In a clever move that combines Amazon’s prowess as a large online retailer and advertising platform with its footprint in the mobile gaming market, the company today introduced a new service called Merch by Amazon aimed at helping app developers – or any other content creators – increase their revenue by selling branded t-shirts to their customers.
Developers and others can use the new service to create custom T-shirts that are advertised in their mobile applications or elsewhere online, then printed on demand. For each T-shirt a fan buys, the creator earns a royalty that increases with the number of shirts sold.
Largely, the idea with Merch by Amazon is to offer a self-service tool that eliminates out-of-pocket costs for developers who want expand beyond traditional in-app advertising or in-app purchases like sales on virtual goods.
Offering physical merchandise is something a number of game developers try, but it often requires upfront investment. That’s why you’ve seen merchandise from bigger brands over the years, like the extensive collection of toys and games from Rovio’s Angry Birds franchise, merchandise from Plants vs. Zombies, or partnerships like the one a few years back between Zynga and toymaker Hasbro, for example, but don’t typically see the same from indie developers.
Meanwhile, monetizing on today’s app stores is a growing challenge – especially for newcomers and smaller developers who don’t have a lot of money to fuel things like user acquisition costs.
To use Merch by Amazon, creators upload their custom artwork to an online dashboard – like a logo or art from their game – or they can use Amazon’s templates to get started. They then set the price for the t-shirt with the help of Amazon’s provided calculator that lets them see what the royalty per shirt will be depending on the list price.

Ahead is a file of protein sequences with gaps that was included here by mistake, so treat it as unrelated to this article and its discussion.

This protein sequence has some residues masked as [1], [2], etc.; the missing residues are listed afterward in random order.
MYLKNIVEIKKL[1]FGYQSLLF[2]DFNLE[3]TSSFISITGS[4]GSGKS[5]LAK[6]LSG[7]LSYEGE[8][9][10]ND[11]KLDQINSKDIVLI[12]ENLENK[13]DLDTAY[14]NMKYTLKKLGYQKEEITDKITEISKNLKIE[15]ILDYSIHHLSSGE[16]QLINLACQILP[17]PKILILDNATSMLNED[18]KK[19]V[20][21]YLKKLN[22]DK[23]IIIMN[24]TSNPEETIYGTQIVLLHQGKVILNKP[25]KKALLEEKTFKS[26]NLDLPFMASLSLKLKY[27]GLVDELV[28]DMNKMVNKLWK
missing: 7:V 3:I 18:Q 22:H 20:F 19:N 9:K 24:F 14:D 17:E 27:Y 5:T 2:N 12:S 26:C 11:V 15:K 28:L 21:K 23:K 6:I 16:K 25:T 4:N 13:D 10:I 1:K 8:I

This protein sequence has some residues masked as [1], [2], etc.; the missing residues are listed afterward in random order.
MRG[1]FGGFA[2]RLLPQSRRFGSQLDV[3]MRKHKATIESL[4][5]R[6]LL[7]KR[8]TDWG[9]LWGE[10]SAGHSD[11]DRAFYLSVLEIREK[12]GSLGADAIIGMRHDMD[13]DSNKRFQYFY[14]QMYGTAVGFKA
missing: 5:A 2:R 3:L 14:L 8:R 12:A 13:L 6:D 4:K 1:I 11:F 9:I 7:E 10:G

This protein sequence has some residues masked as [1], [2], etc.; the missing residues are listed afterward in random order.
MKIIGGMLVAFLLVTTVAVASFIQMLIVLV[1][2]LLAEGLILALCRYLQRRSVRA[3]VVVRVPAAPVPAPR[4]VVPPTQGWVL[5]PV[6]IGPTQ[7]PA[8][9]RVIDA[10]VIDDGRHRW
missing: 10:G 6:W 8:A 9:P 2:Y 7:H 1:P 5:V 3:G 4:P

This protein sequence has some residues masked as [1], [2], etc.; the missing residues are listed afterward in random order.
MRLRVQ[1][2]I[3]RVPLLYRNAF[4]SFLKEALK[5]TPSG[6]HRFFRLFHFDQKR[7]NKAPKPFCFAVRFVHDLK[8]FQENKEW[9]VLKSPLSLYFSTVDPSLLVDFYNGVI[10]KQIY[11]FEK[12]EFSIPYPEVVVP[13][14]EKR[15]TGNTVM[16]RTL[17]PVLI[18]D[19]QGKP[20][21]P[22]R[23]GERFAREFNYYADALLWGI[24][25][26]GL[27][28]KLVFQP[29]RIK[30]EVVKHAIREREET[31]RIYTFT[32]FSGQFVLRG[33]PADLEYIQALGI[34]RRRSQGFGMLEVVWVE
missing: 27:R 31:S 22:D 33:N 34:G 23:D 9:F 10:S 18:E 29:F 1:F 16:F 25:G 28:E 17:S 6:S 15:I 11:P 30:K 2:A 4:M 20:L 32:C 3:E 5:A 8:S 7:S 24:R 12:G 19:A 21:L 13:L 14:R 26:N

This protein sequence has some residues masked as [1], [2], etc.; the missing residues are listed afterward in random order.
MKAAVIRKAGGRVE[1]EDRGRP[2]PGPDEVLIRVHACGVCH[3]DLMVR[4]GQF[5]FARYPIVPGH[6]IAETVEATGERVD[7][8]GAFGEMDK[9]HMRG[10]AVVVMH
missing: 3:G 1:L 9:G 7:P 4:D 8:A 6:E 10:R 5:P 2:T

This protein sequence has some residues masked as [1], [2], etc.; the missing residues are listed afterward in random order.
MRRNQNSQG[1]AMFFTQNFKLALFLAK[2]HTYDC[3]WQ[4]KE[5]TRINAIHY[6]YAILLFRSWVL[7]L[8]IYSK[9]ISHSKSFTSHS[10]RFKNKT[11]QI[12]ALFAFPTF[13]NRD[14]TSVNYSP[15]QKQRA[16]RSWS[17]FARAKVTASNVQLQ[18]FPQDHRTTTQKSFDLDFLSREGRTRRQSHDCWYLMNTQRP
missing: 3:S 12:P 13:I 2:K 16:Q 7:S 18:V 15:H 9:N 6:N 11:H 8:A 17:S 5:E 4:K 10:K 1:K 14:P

Developers earn a royalty based on the list price they set, less Amazon’s costs ($8.10) and a small listing fee (15 percent). Amazon requires that the minimum price cover its own expenses, which include everything from stocking the blank shirts, producing the shirts with artwork when ordered, customer service, shipping to the customer with Prime or Super Saver shipping, and selling expenses.
As sales grow, the cost to print the shirts goes down, so the royalties will increase, Amazon notes. (A list of the available discounts with volume sales is provided here.)
The shirts themselves can be configured as either one- or two-sided printed tees, and creators can specify the material used, says Amazon. Creators pick from either Anvil and American Apparel brands, and the shirts are available from a single product page in men’s (S-3XL), women’s (S-XL), and kid’s sizes (K4-K12). After the sale is complete, the shirts are printed by an Amazon-owned printer and shipped to customers anywhere in the world.
Because the shirts can be promoted in-game on the Android, Fire OS, or iOS versions of an app via Amazon Mobile Ads, they’re mostly aimed at mobile gaming developers. But Amazon says that Merch by Amazon isn’t being limited to app developers.
According to a spokesperson, anyone who wants to create a T-shirt on demand and sell it on Amazon.com could use the service. They just need to register for a Merch by Amazon account on the developer portal, they said.
Amazon’s entry into the print-on-demand space challenges businesses like CustomInk, Spreadshirt, Teespring, Zazzle, CafePress and other services where users can design and sell T-shirts online.
A number of developers have already been using the platform ahead of its release, including Backflip Studios (DragonVale), Etermax (Trivia Crack), Big Blue Bubble (My Singing Monsters), ZeptoLab (Cut the Rope), Glu Mobile (Deer Hunter 2014), among others.
The Merch by Amazon service is live here.